How To Install Git on Ubuntu 18.04

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Git is a de-facto standard for distributed version control systems and is used by the majority of developers nowadays. It allows you to keep track of your code changes, revert to previous stages, create branches, and to collaborate with your fellow developers.

Git is originally developed by Linus Torvalds, the creator of the Linux kernel.

This tutorial will guide you through the steps required to install Git on Ubuntu 18.04. The same instructions apply for Ubuntu 16.04 and any other Ubuntu-based distribution, including Kubuntu, Linux Mint and Elementary OS.

Prerequisites

Before continuing with this tutorial, make sure you are logged in as root or a user with sudo privileges.

Installing Git with Apt

The easiest and the recommended way to install Git is to install it using the apt package management tool from Ubuntu’s default repositories. If you want to install the latest stable version of Git from source, move on to the Installing Git from the Source section of this tutorial.

Follow these steps to install Git on your Ubuntu system:

  1. Start by updating the package index:

    sudo apt update
  2. Run the following command to install Git:

    sudo apt install git
  3. Verify the installation by typing the following command which will print the Git version:

    git --version

    At the time of writing this article, the current version of Git available in the Ubuntu 18.04 repositories is 2.17.1.

    git version 2.17.1

That’s it, you have successfully installed Git on your Ubuntu and you can start using it.

Installing Git from the Source

Another option is to compile Git from the source, which will allow you to install the latest Git version and to customize the build options. However, you will not able be to maintain your Git installation through the apt package manager.

First, install the dependencies necessary to build Git on your Ubuntu system:

sudo apt update
sudo apt install make libssl-dev libghc-zlib-dev libcurl4-gnutls-dev libexpat1-dev gettext unzip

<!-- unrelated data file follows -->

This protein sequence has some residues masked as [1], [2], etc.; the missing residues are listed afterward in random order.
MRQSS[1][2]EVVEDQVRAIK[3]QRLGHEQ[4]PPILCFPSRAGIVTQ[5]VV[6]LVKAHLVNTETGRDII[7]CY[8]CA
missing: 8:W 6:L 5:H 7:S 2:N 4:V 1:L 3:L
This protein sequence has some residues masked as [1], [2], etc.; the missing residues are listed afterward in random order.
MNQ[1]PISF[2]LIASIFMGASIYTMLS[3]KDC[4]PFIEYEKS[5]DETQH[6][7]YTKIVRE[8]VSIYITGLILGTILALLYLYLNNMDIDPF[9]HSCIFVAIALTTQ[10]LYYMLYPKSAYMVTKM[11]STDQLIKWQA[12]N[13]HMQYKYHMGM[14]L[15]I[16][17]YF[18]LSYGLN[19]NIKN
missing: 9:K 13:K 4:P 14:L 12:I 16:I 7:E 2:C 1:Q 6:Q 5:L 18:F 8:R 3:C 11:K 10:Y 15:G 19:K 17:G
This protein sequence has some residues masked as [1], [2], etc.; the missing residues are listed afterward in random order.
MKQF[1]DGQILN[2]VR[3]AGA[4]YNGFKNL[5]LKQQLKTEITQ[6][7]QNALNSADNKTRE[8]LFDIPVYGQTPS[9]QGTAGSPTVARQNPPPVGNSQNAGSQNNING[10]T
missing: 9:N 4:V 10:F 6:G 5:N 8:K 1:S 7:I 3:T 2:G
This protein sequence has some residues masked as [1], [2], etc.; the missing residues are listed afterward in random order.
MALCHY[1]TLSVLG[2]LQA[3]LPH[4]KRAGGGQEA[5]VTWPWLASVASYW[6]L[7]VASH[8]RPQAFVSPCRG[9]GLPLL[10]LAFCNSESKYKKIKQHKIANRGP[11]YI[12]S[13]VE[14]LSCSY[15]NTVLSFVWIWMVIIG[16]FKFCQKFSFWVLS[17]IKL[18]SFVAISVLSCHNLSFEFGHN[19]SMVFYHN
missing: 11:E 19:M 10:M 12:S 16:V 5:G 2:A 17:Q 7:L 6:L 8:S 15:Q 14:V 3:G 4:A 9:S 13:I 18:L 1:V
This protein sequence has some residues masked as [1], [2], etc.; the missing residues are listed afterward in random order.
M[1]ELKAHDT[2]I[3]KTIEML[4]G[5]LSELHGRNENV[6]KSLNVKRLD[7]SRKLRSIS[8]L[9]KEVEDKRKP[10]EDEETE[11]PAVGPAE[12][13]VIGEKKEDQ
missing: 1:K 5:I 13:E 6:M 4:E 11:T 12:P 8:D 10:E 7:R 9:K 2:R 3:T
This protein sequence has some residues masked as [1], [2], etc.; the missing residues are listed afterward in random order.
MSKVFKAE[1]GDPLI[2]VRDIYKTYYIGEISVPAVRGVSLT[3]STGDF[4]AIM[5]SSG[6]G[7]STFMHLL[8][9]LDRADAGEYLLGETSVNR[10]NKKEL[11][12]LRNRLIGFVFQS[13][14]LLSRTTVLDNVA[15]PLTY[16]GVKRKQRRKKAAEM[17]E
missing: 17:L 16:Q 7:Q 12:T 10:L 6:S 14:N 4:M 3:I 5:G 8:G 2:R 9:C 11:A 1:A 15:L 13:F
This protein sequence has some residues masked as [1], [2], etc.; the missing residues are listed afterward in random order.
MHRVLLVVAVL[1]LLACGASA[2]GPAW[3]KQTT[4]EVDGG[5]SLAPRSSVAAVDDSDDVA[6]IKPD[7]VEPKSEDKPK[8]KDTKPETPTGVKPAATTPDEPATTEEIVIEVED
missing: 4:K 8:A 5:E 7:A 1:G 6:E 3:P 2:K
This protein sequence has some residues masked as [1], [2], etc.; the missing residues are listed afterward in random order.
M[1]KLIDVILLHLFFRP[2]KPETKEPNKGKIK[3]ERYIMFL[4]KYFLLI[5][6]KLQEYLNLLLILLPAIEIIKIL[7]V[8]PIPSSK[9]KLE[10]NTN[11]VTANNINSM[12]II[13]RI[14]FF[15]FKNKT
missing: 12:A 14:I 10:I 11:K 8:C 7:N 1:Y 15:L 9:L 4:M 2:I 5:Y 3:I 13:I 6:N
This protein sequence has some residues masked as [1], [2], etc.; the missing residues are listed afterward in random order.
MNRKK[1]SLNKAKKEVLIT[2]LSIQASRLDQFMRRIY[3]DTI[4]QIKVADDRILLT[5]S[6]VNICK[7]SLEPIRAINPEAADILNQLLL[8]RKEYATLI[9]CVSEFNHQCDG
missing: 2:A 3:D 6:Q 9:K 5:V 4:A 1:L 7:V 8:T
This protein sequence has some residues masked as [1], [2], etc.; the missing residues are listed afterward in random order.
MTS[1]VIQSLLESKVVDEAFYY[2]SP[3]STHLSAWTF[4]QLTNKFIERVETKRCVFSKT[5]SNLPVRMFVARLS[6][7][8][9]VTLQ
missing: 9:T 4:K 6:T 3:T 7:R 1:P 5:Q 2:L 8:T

Once the installation is complete open your browser, visit the Git project’s mirror on GitHub and copy the latest release link URL that ends in .tar.gz:

At the time of writing this article, the latest stable Git version is 2.23.0.

We are going to download Git source in the /usr/src directory which is the common location to place source files, change to the directory with:

cd /usr/src/

Download the file as git.tar.gz using the link you copied earlier:

sudo wget https://github.com/git/git/archive/v2.23.0.tar.gz -O git.tar.gz

Next, extract the tar.gz file and change to the Git source directory by typing:

sudo tar -xf git.tar.gz
cd git-*

Run the following two commands to compile and install Git on your Ubuntu system:

sudo make prefix=/usr/local all
sudo make prefix=/usr/local install

To verify the installation type the following command which will print the installed Git version:

git --version
git version 2.23.0

If you want to upgrade to a newer version, you will need to repeat the installation process.

Configuring Git

Now that you have git installed, it is a good idea to set up your personal information that will be used when you commit your code.

The following commands will set your git commit username and email address:

git config --global user.name "Your Name"
git config --global user.email "youremail@yourdomain.com"

To verify the configuration changes, type:

git config --list

The output should look something like this:

user.name=Your Name
user.email=youremail@yourdomain.com

The configuration settings are stored in the ~/.gitconfig file:

~/.gitconfig
[user]
    name = Your Name
    email = youremail@yourdomain.com

If you want to make further changes to your Git configuration, you can either use the git config command or edit the ~/.gitconfig file by hand.

Conclusion

Installing Git on Ubuntu is a matter of running a single apt command. If you want to use the latest Git release, you’ll need to compile it from the source.

You should now check the Pro Git book and learn more about how to use Git.

If you hit a problem or have feedback, leave a comment below.